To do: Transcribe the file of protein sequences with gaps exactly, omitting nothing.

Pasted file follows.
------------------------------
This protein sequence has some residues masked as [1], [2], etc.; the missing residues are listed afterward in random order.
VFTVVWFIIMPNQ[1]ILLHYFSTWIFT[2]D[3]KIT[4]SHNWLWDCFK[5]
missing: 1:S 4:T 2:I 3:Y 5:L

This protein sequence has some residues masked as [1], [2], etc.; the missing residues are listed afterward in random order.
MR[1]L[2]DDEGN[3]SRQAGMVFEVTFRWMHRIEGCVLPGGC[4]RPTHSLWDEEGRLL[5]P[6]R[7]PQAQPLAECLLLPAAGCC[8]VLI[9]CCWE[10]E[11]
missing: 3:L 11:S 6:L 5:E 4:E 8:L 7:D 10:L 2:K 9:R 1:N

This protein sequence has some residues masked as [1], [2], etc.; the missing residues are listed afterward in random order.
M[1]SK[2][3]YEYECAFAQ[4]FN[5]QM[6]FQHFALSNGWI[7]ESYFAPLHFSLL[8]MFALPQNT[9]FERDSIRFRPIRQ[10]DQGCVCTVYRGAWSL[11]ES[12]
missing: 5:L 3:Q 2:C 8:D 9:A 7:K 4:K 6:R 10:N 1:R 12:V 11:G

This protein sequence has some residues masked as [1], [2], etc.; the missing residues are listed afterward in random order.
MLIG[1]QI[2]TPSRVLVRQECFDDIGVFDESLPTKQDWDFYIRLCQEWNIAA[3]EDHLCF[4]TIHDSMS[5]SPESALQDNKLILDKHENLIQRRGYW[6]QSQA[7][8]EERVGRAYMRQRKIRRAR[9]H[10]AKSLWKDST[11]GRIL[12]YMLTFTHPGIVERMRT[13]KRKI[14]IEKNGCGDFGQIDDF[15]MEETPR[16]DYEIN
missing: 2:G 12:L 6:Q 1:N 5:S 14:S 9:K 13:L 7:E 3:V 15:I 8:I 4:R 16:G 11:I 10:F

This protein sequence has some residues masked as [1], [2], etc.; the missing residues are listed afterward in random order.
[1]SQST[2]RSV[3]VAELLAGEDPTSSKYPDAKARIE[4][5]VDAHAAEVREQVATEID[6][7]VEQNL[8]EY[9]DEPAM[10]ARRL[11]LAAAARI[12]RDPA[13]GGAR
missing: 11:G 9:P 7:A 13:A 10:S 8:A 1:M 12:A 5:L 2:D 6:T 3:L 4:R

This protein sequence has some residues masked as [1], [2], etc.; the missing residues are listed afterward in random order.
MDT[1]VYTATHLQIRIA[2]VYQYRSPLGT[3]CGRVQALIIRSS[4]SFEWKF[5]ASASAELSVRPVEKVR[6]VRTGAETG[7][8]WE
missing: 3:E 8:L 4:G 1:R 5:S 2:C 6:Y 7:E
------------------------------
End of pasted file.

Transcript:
This protein sequence has some residues masked as [1], [2], etc.; the missing residues are listed afterward in random order.
VFTVVWFIIMPNQ[1]ILLHYFSTWIFT[2]D[3]KIT[4]SHNWLWDCFK[5]
missing: 1:S 4:T 2:I 3:Y 5:L

This protein sequence has some residues masked as [1], [2], etc.; the missing residues are listed afterward in random order.
MR[1]L[2]DDEGN[3]SRQAGMVFEVTFRWMHRIEGCVLPGGC[4]RPTHSLWDEEGRLL[5]P[6]R[7]PQAQPLAECLLLPAAGCC[8]VLI[9]CCWE[10]E[11]
missing: 3:L 11:S 6:L 5:E 4:E 8:L 7:D 10:L 2:K 9:R 1:N

This protein sequence has some residues masked as [1], [2], etc.; the missing residues are listed afterward in random order.
M[1]SK[2][3]YEYECAFAQ[4]FN[5]QM[6]FQHFALSNGWI[7]ESYFAPLHFSLL[8]MFALPQNT[9]FERDSIRFRPIRQ[10]DQGCVCTVYRGAWSL[11]ES[12]
missing: 5:L 3:Q 2:C 8:D 9:A 7:K 4:K 6:R 10:N 1:R 12:V 11:G

This protein sequence has some residues masked as [1], [2], etc.; the missing residues are listed afterward in random order.
MLIG[1]QI[2]TPSRVLVRQECFDDIGVFDESLPTKQDWDFYIRLCQEWNIAA[3]EDHLCF[4]TIHDSMS[5]SPESALQDNKLILDKHENLIQRRGYW[6]QSQA[7][8]EERVGRAYMRQRKIRRAR[9]H[10]AKSLWKDST[11]GRIL[12]YMLTFTHPGIVERMRT[13]KRKI[14]IEKNGCGDFGQIDDF[15]MEETPR[16]DYEIN
missing: 2:G 12:L 6:Q 1:N 5:S 14:S 9:K 13:L 7:E 3:V 15:I 8:I 4:R 16:G 11:I 10:F

This protein sequence has some residues masked as [1], [2], etc.; the missing residues are listed afterward in random order.
[1]SQST[2]RSV[3]VAELLAGEDPTSSKYPDAKARIE[4][5]VDAHAAEVREQVATEID[6][7]VEQNL[8]EY[9]DEPAM[10]ARRL[11]LAAAARI[12]RDPA[13]GGAR
missing: 11:G 9:P 7:A 13:A 10:S 8:A 1:M 12:A 5:L 2:D 6:T 3:L 4:R

This protein sequence has some residues masked as [1], [2], etc.; the missing residues are listed afterward in random order.
MDT[1]VYTATHLQIRIA[2]VYQYRSPLGT[3]CGRVQALIIRSS[4]SFEWKF[5]ASASAELSVRPVEKVR[6]VRTGAETG[7][8]WE
missing: 3:E 8:L 4:G 1:R 5:S 2:C 6:Y 7:E